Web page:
L-G’s letter has no mention of ‘secret ballot’ to choose leader of the assembly
The option of Delhi legislators voting in a secret ballot to elect the leader of the house does not arise as Lieutenant Governor Najeeb Jung has not sought advice on this issue from the President, top sources in the Delhi government and the Union home ministry told HT.delhi Updated: Sep 11, 2014 00:38 IST
The option of Delhi legislators voting in a secret ballot to elect the leader of the house does not arise as Lieutenant Governor Najeeb Jung has not sought advice on this issue from the President, top sources in the Delhi government and the Union home ministry told HT.
The BJP had reportedly been exploring the option of using Section 175 of the Constitution and Section 9(2) of the NCT Act to support their claim that a “secret
ballot” was possible.
Both these laws allow the Governor to “send a message” to the Assembly, which will then convene and consider the message. Section 9(2) of the NCT Act says, “The Lieutenant-Governor may send messages to the Assembly, whether with respect to a Bill then pending in the Assembly or otherwise, and when a message is so sent the Assembly shall, with all convenient dispatch, consider any matter required by the message to be taken into consideration.”
Now in view of the fact that the L-G has sought the President’s advice only on inviting the single largest party to form the government, the option of MLAs electing the leader by a secret ballot is completely ruled out.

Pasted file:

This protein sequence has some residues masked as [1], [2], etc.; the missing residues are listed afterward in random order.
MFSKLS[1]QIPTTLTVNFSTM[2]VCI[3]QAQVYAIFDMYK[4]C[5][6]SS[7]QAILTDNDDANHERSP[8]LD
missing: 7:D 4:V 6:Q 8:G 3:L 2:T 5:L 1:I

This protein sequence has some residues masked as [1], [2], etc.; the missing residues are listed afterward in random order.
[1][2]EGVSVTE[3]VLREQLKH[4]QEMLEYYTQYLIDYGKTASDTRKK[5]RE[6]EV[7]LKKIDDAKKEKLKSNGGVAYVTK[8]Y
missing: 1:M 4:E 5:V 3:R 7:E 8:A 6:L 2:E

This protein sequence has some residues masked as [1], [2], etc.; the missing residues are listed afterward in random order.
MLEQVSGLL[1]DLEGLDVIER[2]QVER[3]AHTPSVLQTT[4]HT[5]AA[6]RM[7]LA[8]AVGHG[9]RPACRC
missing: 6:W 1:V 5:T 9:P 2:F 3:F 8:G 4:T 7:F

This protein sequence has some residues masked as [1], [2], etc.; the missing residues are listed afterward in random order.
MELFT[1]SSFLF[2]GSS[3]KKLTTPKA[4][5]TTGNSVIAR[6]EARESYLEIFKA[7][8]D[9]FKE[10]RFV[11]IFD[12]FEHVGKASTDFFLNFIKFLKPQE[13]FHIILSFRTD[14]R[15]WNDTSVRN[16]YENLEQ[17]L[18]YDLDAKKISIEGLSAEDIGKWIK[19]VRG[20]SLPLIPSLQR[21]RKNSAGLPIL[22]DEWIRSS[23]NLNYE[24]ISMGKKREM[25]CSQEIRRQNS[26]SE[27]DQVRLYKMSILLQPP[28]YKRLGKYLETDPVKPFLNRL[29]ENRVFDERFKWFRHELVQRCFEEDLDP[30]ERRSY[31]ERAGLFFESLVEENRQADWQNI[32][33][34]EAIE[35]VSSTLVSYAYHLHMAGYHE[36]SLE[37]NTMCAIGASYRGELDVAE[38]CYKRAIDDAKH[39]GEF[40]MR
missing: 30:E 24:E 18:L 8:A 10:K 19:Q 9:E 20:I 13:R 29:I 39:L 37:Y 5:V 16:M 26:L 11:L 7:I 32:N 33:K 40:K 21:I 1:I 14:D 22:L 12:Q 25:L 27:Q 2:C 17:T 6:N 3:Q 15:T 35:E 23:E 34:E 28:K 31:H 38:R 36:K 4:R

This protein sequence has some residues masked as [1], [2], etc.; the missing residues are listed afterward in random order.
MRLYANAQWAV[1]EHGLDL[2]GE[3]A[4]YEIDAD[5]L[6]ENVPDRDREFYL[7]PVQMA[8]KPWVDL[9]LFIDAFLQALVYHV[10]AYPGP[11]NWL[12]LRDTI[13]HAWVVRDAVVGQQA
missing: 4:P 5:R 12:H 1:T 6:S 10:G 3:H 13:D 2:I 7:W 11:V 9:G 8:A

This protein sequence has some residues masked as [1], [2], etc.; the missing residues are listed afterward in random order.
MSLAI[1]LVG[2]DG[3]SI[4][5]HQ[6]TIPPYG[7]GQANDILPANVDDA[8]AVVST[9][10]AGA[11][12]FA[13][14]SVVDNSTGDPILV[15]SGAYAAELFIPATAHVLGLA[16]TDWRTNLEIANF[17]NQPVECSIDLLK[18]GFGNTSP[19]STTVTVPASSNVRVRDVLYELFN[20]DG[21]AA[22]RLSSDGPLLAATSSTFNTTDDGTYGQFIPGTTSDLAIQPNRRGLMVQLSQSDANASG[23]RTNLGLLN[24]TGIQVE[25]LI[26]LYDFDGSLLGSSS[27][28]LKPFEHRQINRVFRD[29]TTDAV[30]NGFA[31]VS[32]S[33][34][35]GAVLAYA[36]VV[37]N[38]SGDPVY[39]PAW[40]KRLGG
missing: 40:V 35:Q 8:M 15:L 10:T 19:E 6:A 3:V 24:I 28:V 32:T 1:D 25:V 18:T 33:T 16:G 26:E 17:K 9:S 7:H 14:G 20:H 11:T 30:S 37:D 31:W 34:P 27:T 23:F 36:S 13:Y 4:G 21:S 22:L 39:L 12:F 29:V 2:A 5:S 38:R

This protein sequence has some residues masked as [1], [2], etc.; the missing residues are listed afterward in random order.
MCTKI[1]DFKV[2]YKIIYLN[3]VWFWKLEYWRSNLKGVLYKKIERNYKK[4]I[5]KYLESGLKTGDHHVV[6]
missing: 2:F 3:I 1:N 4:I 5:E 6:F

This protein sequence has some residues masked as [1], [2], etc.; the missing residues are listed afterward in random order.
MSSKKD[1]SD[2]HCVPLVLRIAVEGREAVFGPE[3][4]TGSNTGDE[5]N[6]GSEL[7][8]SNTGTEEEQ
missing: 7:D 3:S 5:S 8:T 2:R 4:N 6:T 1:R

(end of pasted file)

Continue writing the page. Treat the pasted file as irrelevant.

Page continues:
It is understood that the L-G can only send a ‘secret message’ to the Speaker in case of a constitutional crisis similar to Jung’s message to then Speaker MS Dhir not allowing the then CM Arvind Kejriwal table the Lokpal Bill on ultra vires grounds.
Further, the L-G, in a brief meeting with Kejriwal on Wednesday, refused to revise his letter to the President. The L-G rejected AAP’s plea that in view of a latest sting operation, the BJP should not be allowed to form the government. But the L-G appears to be in no mood to amend his letter to the President, which was drafted after consulting top legal experts including Soli Sorabjee.
The BJP, on the other hand, is yet to finalise its response in the event of the party getting a formal invite by the L-G. Though party’s MLAs are pressuring the top leadership to accept the invitation, senior leaders are not too sure on taking this route as Kejriwal will use the debate on the motion of confidence to launch a direct attack on Prime Minister Narendra Modi. Some leaders feel that the party’s state unit lacks the artillery to match Kejriwal’s histrionics.
Top BJP leaders feel that instead of being accused of horse-trading, the state unit should prepare for elections.